Columbus Returns Private Sponsorship Money From 'State Of The City'
Citing media scrutiny, the city of Columbus has returned $66,000 in private sponsorship money it had accepted for Mayor Andrew Ginther's "State Of The City" address earlier this month.
Ginther's February 13 event at West High School featured 15 corporate sponsors, who contributed anywhere from $1,000-25,000. WOSU found that Columbus was the only major city in Ohio that accepted private sponsorships to fund its State Of The City.
"The city has collected funds for the State of the City address since 2004. Questions raised by media coverage and internal discussions led us to acknowledge and accept that times have changed and perceptions matter," said city spokeswoman Robin Davis. "We decided to discontinue the process and return funds for this year’s address."
City taxpayer money will now be used to pay for the State Of The City, putting Columbus in line with other Ohio governments.
Following the address, the Mayor's Office sent letters to event sponsors with their returned checks enclosed.
"While the city is fortunate to have private, public, and not-for-profit leaders willing to support this event, we have determined it best that the City cover the costs associated 2020 State of the City Address [sic]," reads the letter from deputy chief of staff Kimber Perfect.
Columbus began privately sponsoring the annual address in 2004 under Mayor Michael Coleman. Speaking to WOSU, Ginther defended the practice in early February.
“You know, former Mayor Coleman and I believe it’s important to get the event out of city hall and to take it to neighborhoods throughout the city, and we don’t think necessarily that city resources should go towards it,” Ginther told WOSU.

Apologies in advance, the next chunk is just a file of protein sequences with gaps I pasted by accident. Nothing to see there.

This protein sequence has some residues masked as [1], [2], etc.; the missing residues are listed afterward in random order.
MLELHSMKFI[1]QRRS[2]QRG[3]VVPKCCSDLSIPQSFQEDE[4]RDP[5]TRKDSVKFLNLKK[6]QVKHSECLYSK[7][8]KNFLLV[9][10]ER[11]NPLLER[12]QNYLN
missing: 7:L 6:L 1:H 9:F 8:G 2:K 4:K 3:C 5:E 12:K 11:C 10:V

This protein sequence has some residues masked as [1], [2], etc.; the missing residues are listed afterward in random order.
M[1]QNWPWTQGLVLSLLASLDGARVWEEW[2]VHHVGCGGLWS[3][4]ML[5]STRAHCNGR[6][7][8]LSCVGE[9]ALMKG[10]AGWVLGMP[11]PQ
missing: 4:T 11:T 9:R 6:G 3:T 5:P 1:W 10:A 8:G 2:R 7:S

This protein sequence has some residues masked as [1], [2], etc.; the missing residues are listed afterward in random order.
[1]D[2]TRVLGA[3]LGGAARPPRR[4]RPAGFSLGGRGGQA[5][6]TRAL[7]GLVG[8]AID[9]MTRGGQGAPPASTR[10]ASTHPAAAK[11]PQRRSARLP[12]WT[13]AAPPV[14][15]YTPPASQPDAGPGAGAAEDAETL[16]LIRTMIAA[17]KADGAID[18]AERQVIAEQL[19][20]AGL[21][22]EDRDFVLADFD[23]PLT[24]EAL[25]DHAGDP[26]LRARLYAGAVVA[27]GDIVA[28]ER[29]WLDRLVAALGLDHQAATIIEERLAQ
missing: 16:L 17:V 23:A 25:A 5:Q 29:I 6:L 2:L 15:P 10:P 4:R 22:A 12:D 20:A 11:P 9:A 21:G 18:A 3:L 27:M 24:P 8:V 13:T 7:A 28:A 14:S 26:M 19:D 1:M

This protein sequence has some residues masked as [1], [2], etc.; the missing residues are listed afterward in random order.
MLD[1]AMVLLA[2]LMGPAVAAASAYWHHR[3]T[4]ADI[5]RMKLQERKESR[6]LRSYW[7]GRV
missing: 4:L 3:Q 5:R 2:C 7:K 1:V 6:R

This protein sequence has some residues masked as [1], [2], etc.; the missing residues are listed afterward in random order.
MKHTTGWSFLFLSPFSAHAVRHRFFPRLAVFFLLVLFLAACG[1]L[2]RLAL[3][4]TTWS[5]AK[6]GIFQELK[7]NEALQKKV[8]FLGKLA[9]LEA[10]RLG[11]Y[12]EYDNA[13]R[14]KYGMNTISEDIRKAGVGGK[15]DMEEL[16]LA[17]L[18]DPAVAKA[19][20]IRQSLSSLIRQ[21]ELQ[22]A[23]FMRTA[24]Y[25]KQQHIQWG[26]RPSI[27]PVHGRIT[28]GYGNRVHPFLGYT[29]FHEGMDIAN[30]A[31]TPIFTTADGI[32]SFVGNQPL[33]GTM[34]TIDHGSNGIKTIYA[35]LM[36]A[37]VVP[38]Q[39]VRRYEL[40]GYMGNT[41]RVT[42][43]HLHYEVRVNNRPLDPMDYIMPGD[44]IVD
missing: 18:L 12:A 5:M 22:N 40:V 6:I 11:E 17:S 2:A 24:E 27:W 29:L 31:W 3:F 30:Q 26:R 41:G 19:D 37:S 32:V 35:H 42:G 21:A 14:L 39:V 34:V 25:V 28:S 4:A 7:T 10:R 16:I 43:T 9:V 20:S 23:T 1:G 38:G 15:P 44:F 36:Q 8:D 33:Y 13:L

The largest sponsor, Canadian engineering firm Stantec, has contributed $25,000 for the event the last two years. United Healthcare contributed $10,000, while Spectrum, Columbus Association of Realtors, Charter Communications and Arcadis contributed $5,000 each.
Other sponsors this year included Black & Veatch ($2,500), Burgess & Niple ($2,500), Elford ($2,500), NBBJ ($2,500), Osborn Engineering ($2,500), Schooley Caldwell ($2,500) and Design Group ($1,000).
“You know we ask a lot of different people to support it. Some say yes, some say no,” Ginther told WOSU. “We think it’s the best way to include more people and not necessarily have taxpayers pay for it.”
Columbus’ event is also significantly more expensive than comparable cities – last year, Columbus spent $20,000 on production costs and $15,000 for an invite-only reception at the Franklin Park Conservatory.
Government watchdogs have criticized the practice of accepting private sponsorships. Advocates from Common Cause Ohio say the reception – while legal under state law – looks like a campaign function and should be paid for with campaign dollars.
“So it in no way shape or form is political or campaign-related,” Ginther said. “It is neighborhood and community-based and it revolves around the State Of The City, and since there are no city resources that are dedicated to the State Of The City, we think it is appropriate.”
Excess money raised from State Of The City sponsorships go into a special events funds, which pays for other city gatherings like the Women’s Commission and the 9/11 remembrance.
Ginther’s address this year was interrupted by activists protesting police brutality. The Mayor’s Office says it was working to arrange a meeting between Ginther and the protesters.